Long Term Food Storage Items such as wheat, rice and dried beans can be purchased in 25 pound bags at any LDS Bishops Storehouse. (You don’t have to be a member of the LDS Church to buy goods there). They are located all over the United States. You can access a complete list of locations here


The following are lists of food storage staples I try and keep a 6 month to 1 year supply of, excepting the long term storage items, of which I keep a 3 year supply of. 

* Items with a * are those that I purchase at Costco. 

*White Flour
Wheat Flour
*White Sugar
Rolled Oats
*Brown Sugar
*Powdered Sugar
Baking Soda
Baking Powder
Corn Starch
*Salt and Pepper
*Cocoa Powder
Almond Extract
*Canola Oil
*Olive Oil
Sesame Oil
Shortening (butter flavored)
*Cooking Spray
*Soy Sauce
Apple Cider Vinegar
Rice Wine Vinegar
Lime Juice
Lemon Juice
Mayonnaise (Best Foods Light)
*Sweet Baby Rays BBQ Sauce
*Maple Syrup
*Pasta, all kinds of shapes and sizes
Italian Bread Crumbs
Spices and Seasonings


Chicken Bullion Cubes or Granules
Beef Bullion Cubes or Granules
*Yeast (I always use Active Dry)
*Johnny’s Garlic Seasoning
*Johnny’s (or Lawry’s) Season Salt
*McCormick Taco Seasoning
*McCormick Montreal Steak Seasoning
Hidden Valley Ranch Dressing Mix
Good Seasons Italian Dressing Mix
*Italian Seasoning
*Garlic (granulated or powder)
*Smoked Paprika
Dry Mustard
Diet Coke (just kidding…sort of)


Canned Goods


Green Beans
Stewed Tomatoes (both Mexican and Italian flavored)
Tomato Sauce
Tomato Paste
Cream of Chicken Soup
Cream of Mushroom Soup
Tomato Soup
Chicken Noodle Soup
Peanut Butter
Mandarin Oranges
Pineapple, chunks and crushed
Black Beans
Kidney Beans
White Beans
Green Chilis
Red Enchilada Sauce
Green Enchilada Sauce
Homemade Canned Salsa
Homemade Spaghetti Sauce
Homemade Jam
Diet Dr. Pepper (again, only sort of kidding)

Freezer Staples


Chicken Breasts, boneless and skinless
Chicken Thighs
Ground Beef
*Pork Loin Roast
*Green Beans
*Blueberries or Strawberries

Long Term Storage


*Hard White Winter Wheat
Dried White Beans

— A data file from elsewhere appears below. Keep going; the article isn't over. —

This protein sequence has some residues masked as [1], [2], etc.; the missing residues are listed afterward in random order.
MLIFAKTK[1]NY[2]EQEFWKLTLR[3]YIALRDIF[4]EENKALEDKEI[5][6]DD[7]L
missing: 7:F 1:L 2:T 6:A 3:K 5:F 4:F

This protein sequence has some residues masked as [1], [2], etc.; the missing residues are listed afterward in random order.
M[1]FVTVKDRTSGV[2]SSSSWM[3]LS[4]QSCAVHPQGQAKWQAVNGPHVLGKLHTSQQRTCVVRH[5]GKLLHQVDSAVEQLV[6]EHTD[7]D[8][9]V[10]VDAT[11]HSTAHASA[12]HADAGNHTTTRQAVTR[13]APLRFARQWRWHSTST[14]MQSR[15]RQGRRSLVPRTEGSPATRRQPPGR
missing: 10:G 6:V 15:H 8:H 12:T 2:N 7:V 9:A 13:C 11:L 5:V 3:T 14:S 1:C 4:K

Dried Black Beans
Dried Kidney Beans
* White Rice
Brown Rice
*Steel Cut Oats

The recipes I have listed for you below, are recipes that primarily use food storage staples as ingredients. You may need a fresh egg, some milk, butter or cheese for some of them, but I tried to keep the list as food storage friendly as I could. 





I hope you found this post to be helpful. New recipe coming up on Friday morning. Have a great day!


About Jamie

Thanks for dropping by today! I hope you find these recipes to be delicious!

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  1. Where in the world did you get the idea that dry beans will last thirty years? They get hard and you can’t cook them soft no matter how you try.Now if you had said after a couple of years you will have to grind them up so you can eat them it would have made more sense.Typically dried beans are good for two years.After that you have to use baking soda to soften them.

    1. It’s true that beans to get hard with age making the extremely difficult to cook. But they still can be cooked with a pressure cooker.

      My mother left a lot of beans which were stored in plastic containers when she died 15 years ago. They were several years old at that time. I boiled some for 5 hours and they were still too hard to eat comfortably. I decided to borrow my sisters electric pressure cooker, an Instapot. I soaked more of my mom’s beans again for about 24 hours. Put the beans, water and some salt in. Set the pressure to high, and the cook time to 2 hours 30 minutes. Let the pressure cooker depressurize on its own. When it had depressurized, I sampled the beans. They were delicious. They melted in my mouth.

      Yes beans can be stored for 30 or more years in an oxygen free or oxygen reduced environment. I buy beans in #10 cans with an oxygen absorber packet put in. After 7 years I opened one of these cans and the beans cooked just like normal beans that aren’t old.

  2. Can you store nuts longterm – in shell or shelled? What about foraged foods? Hard cheeses last depending on mousture and temperature but will continue to harden. mushrooms, vegetable garden produce can be stored in cold basement or under dirt and straw. Drying and fermenting are other ways to ensure food retains nutritional content.

  3. This is i think the article i have been looking for. Mainly meals i can make from simple storable foods.